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Irrationality 23: Causes, Cures, Roots

01/23/2013

Sutherland pulls it all together and makes a few recommendations. It looks like the first edition was published in the 90’s, and this one was published in 2010, so I’m wondering how much material here is from a decade ago. The recommendations are sparse and very speculative. Sutherland admits that many conclusions are not based on evidence, and that he expects more info to come in over future years. Any improvements in rationality may only be short term, or are just preliminary and not rigorously tested. That’s really surprising, given that this field covers how to achieve and gain pretty much everything that is important to anyone. I’m glad CFAR exists. At least someone is trying here.

The causes seem pretty sparsely argued as well. I think Buonomano’s Brain Bugs is likely a good intro to the actual causes, and Sutherland does hint to neurological causes of irrationality.

Lastly, Sutherland makes a few arguments against being rational, but given part of his definition of rational action as that which is most likely to achieve one’s ends (practical rationality), I don’t think his cases always apply. For example, he argues against being too ruminative, since you might be seen as boring. If you really value being not boring as an end, then rumination is not rational. He also points out that spontaneity is often valued more than thinking things through. If so, then it may be rational to be spontaneous. The contradiction seems to occur in epistemic rationality, not practical rationality, which seem to be different things at times.

Kindle Notes:

Underlying the many different kinds of irrationality described are five basic causes. I should stress that the first three are speculative. One stems from evolution. Our ancestors in the animal kingdom for the most part had to solve their problems in a hurry by fighting or fleeing. A monkey confronted by a lion would be foolish to stand pondering which was the best tree to climb: it is better to be wrong than eaten. It is probably for this reason that when under stress or high drive, people act and think in such stereotyped ways (4454).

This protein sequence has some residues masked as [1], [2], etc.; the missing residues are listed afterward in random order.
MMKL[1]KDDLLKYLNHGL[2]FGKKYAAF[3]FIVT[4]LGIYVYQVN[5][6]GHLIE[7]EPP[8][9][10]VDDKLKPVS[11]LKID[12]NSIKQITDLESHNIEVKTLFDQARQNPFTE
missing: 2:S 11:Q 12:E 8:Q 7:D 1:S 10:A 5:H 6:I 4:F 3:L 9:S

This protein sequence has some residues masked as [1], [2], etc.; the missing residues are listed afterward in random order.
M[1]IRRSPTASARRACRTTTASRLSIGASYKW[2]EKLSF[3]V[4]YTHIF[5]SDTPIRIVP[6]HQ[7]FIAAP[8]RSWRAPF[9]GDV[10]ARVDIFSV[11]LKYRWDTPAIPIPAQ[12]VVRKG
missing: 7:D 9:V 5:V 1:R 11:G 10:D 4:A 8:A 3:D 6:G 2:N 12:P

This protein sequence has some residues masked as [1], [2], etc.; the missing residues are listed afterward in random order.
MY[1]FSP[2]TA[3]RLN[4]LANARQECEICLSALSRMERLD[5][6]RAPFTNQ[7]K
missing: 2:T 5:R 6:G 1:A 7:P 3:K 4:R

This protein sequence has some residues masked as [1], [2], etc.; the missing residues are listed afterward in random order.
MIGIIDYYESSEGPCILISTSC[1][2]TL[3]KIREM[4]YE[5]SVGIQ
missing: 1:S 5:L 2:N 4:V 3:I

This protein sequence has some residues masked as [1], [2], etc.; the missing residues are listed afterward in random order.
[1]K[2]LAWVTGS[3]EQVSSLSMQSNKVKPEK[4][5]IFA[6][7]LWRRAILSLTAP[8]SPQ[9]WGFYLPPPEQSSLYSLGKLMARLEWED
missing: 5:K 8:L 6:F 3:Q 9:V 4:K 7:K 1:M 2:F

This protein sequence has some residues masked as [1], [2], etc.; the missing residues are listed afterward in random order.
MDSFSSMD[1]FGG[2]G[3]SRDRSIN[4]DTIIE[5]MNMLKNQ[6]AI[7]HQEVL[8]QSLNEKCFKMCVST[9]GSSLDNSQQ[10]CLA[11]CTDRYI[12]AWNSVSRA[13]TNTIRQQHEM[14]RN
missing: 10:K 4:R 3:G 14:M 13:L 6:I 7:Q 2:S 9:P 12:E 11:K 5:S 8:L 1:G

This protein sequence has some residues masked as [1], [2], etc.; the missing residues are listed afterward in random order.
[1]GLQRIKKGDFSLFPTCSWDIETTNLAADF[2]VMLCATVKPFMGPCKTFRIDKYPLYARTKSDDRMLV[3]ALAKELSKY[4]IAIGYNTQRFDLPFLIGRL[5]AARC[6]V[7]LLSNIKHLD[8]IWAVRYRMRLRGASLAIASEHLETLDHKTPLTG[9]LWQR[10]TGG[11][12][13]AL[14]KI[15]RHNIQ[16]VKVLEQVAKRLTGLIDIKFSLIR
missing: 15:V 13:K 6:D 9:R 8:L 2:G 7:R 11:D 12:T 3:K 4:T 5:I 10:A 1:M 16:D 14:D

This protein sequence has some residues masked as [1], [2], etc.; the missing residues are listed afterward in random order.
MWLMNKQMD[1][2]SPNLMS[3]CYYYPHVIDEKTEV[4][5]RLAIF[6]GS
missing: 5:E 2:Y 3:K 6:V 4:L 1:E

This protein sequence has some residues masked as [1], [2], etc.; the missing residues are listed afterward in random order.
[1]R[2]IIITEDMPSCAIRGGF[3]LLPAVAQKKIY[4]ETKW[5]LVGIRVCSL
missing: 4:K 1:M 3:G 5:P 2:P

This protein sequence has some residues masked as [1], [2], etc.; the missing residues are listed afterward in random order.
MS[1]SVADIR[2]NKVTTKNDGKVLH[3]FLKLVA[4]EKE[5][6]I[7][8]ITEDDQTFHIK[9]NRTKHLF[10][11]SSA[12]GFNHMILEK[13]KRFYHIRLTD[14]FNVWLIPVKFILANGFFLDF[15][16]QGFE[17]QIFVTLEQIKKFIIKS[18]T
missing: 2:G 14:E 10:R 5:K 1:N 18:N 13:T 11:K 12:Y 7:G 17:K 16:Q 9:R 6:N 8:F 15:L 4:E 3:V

A second broad cause of irrationality is that parts of the brain appear to consist of networks of nerve cells initially connected together at random (4474).

A third general reason for irrational thinking also arises from mental laziness. To reduce the need for hard and prolonged thought, we have developed a number of tricks for taking quick decisions. These are called ‘heuristics’, that is, ways of thinking that will usually produce a passable but not perfect result quickly (4498).

A fourth contribution to human irrationality is our failure to use elementary probability theory and elementary statistics and the concepts to which they have given rise (4505).

I have not stressed the final general cause of irrationality – self-serving bias – mainly because it is so obvious (4514).

The most general approach would be to try to persuade people to keep an open mind, to come to a conclusion only after they have surveyed all the evidence and to realise that, when occasion merits, it is a sign of strength not weakness to change one’s mind. They should also be taught to seek out evidence against their own beliefs and if they find it, to be on their guard against misinterpreting or ignoring it (4518).

Taking decisions in a hurry or while under stress is a mistake, since one’s thinking is too inflexible. Where the evidence does not point conclusively in one direction, people should suspend judgement, which most find hard to do (4522).

It has been demonstrated that learning statistics helps people to deal rationally with some problems drawn from everyday life (4532).

A further paper provides evidence that the ability to take rational decisions in everyday life correlates with people’s success at their work, in particular with their level of salary (4548).

One can even question whether it is desirable for everyone to be completely rational. We prize spontaneity but, as we have seen, rational decision-making often takes time. When lovers meet, a spontaneous kiss is more cherished than one delivered after careful reflection (4593).

Note: Doesn’t that mean it’s irrational to think too much about it?

Second, very ruminative people, concerned only to take the best decision, can be rather boring (4597).

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